Human beings, from those at the beginning of time to the inhabitants of today’s technology-ridden planet, are constantly driven by an overwhelming need to improve their luck, to establish connections with distant forces who can make this transformation take place. Many depend on the quaint ritual of casting votes into ballot boxes to choose new leaders who will help them. Others rely on an invisible agency--the world of the spirits and the chosen mortals who can muster supernatural help. Who’s to say which is more primitive and ineffective?
Certainly not Hans Kemp, who has explored the latter option with deep respect and artistry. From the jungles of Papua New Guinea to the highly modernized nation of Japan, he has been allowed to witness holy ceremonies and has portrayed them carefully and beautifully in Divine Encounters: Sacred Rituals and Ceremonies in Asia.
This is not a book to place on the coffee table and skim through at leisured intervals. Whoever opens it will go on a journey that may well take several days, moving through different worlds and into the dark corners of the viewer’s own consciousness. In some ways, Kemp has created a visual version of a psychedelic experience, one that evokes fear, reverence, and new ways to look at life.
In Kerala oracles draped with wreaths of marigolds and clad in scarlet draw blood from their foreheads with special swords, leading vast numbers of pilgrims in “a riotous expression of divine unity,” at temples devoted to the Mother Goddess. In a ceremony that’s equally ancient, the Japanese city of Inazawa turns to Shinto exorcism by choosing one man who will absorb the ill fortune of his community as the lunar new year begins. Chased and grabbed for an entire day by thousands of men who are desperate to hand him their bad fortune, the Shin Otoku, is symbolically cast out, returning later as an honored God-man. Christians in the Philippines show their devotion on Good Friday by carrying crucifixes along the Via Crucis in the Stations of the Cross. Flagellants whip at open wounds that have been cut into their backs and there are men who become Kristos, volunteering to be nailed on a cross, where they remain for as long as fifteen minutes.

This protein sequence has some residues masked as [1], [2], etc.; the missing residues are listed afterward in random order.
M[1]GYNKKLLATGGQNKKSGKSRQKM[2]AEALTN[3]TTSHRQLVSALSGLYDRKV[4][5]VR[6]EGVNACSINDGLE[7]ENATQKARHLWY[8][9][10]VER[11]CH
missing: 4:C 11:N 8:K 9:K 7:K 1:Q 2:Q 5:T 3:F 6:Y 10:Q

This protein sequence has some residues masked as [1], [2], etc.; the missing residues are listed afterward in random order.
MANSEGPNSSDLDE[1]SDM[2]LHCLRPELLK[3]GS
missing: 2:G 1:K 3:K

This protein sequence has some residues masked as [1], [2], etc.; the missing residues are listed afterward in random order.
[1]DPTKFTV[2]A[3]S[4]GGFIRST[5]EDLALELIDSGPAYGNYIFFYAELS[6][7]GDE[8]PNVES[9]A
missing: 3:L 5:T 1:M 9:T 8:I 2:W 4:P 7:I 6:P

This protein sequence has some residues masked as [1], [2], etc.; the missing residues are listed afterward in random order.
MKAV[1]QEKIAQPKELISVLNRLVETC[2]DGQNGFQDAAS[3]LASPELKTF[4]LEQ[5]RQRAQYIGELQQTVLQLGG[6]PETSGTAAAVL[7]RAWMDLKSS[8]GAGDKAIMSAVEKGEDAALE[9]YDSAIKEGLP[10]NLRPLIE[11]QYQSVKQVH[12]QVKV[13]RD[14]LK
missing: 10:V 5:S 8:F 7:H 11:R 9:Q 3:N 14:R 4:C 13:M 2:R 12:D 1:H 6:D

These images are shocking at first view: the blood, the nails driven through flesh, the faces locked into ecstasy and frenzy. But through the lens of Kemp’s camera, it becomes clear that what’s being revealed is belief propelled by hope, a common thread that links all humans. When the young men of Papua New Guinea have their skin cut and abraded, with their scars taking on the appearance of crocodile scales, they are not only connecting themselves to the legendary power of that animal, they’re embarking upon an intensive six-week period of education that will usher them into manhood. Immediately thoughts of male circumcision come to mind, a process that has become so engrained in developed countries that male infants routinely undergo it, with few people questioning why. The young men along the banks of the Middle Sepik River know quite well why they are submitting to this ritual; it connects them to knowledge and power.
Kemp ends his journey with words from P.D. Ouspensky’s In Search of the Miraculous: “But I had seen myself, that is, I had seen things in myself that I had never seen before.” Within Divine Encounters are myriad ways for us all to see ourselves, if we open our eyes and minds.~Janet Brown